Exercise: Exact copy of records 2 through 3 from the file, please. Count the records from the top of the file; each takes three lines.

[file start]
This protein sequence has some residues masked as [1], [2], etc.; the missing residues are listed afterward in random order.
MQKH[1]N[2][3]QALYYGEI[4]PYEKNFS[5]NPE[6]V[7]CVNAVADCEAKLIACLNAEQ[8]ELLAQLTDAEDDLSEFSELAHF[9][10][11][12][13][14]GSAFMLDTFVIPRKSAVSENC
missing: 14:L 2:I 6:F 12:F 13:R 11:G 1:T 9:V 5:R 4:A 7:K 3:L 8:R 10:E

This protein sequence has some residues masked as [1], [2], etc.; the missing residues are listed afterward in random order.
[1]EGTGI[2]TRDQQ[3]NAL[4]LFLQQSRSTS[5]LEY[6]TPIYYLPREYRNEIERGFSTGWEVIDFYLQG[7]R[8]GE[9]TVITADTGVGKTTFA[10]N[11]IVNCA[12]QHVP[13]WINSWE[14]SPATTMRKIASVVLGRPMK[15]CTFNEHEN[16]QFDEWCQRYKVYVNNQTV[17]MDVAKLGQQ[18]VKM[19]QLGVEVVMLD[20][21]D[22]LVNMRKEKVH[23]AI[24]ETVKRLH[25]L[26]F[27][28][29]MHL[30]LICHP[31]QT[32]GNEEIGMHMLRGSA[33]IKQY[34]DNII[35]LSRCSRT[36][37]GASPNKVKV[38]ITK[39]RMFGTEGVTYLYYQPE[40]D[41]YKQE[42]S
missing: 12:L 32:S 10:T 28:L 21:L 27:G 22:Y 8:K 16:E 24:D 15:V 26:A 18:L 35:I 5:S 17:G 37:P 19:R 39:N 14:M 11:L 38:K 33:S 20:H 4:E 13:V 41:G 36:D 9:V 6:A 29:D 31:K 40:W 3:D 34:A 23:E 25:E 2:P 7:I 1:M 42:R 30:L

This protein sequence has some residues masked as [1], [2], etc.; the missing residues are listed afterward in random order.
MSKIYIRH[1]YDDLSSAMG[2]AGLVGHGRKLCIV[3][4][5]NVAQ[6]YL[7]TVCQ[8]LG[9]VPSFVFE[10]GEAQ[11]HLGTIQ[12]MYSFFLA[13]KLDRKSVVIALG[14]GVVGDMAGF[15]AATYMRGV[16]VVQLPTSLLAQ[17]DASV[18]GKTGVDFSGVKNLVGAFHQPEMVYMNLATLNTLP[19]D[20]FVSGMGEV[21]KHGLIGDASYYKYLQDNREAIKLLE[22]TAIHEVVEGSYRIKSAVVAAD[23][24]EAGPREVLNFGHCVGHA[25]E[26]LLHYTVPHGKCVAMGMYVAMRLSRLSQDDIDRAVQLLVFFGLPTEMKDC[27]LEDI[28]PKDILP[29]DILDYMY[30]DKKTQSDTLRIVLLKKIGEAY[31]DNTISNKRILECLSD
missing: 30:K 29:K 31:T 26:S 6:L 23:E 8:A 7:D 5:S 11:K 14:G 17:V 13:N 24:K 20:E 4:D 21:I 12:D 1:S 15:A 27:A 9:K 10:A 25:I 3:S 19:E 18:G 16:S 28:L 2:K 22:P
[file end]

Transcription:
This protein sequence has some residues masked as [1], [2], etc.; the missing residues are listed afterward in random order.
[1]EGTGI[2]TRDQQ[3]NAL[4]LFLQQSRSTS[5]LEY[6]TPIYYLPREYRNEIERGFSTGWEVIDFYLQG[7]R[8]GE[9]TVITADTGVGKTTFA[10]N[11]IVNCA[12]QHVP[13]WINSWE[14]SPATTMRKIASVVLGRPMK[15]CTFNEHEN[16]QFDEWCQRYKVYVNNQTV[17]MDVAKLGQQ[18]VKM[19]QLGVEVVMLD[20][21]D[22]LVNMRKEKVH[23]AI[24]ETVKRLH[25]L[26]F[27][28][29]MHL[30]LICHP[31]QT[32]GNEEIGMHMLRGSA[33]IKQY[34]DNII[35]LSRCSRT[36][37]GASPNKVKV[38]ITK[39]RMFGTEGVTYLYYQPE[40]D[41]YKQE[42]S
missing: 12:L 32:S 10:T 28:L 21:L 27:G 22:Y 8:K 16:E 24:D 15:V 26:A 18:L 35:I 5:S 17:G 37:P 19:R 39:N 14:M 11:L 38:K 33:S 20:H 4:E 13:V 41:G 36:D 9:V 6:A 29:D 31:K 40:W 3:D 34:A 23:E 25:E 2:P 7:I 1:M 42:R 30:L

This protein sequence has some residues masked as [1], [2], etc.; the missing residues are listed afterward in random order.
MSKIYIRH[1]YDDLSSAMG[2]AGLVGHGRKLCIV[3][4][5]NVAQ[6]YL[7]TVCQ[8]LG[9]VPSFVFE[10]GEAQ[11]HLGTIQ[12]MYSFFLA[13]KLDRKSVVIALG[14]GVVGDMAGF[15]AATYMRGV[16]VVQLPTSLLAQ[17]DASV[18]GKTGVDFSGVKNLVGAFHQPEMVYMNLATLNTLP[19]D[20]FVSGMGEV[21]KHGLIGDASYYKYLQDNREAIKLLE[22]TAIHEVVEGSYRIKSAVVAAD[23][24]EAGPREVLNFGHCVGHA[25]E[26]LLHYTVPHGKCVAMGMYVAMRLSRLSQDDIDRAVQLLVFFGLPTEMKDC[27]LEDI[28]PKDILP[29]DILDYMY[30]DKKTQSDTLRIVLLKKIGEAY[31]DNTISNKRILECLSD
missing: 30:K 29:K 31:T 26:S 6:L 23:E 8:A 7:D 5:S 11:K 14:G 17:V 13:N 24:K 20:E 4:D 21:I 12:D 1:S 15:A 27:A 9:K 10:A 25:I 3:S 19:E 18:G 16:S 28:L 2:K 22:P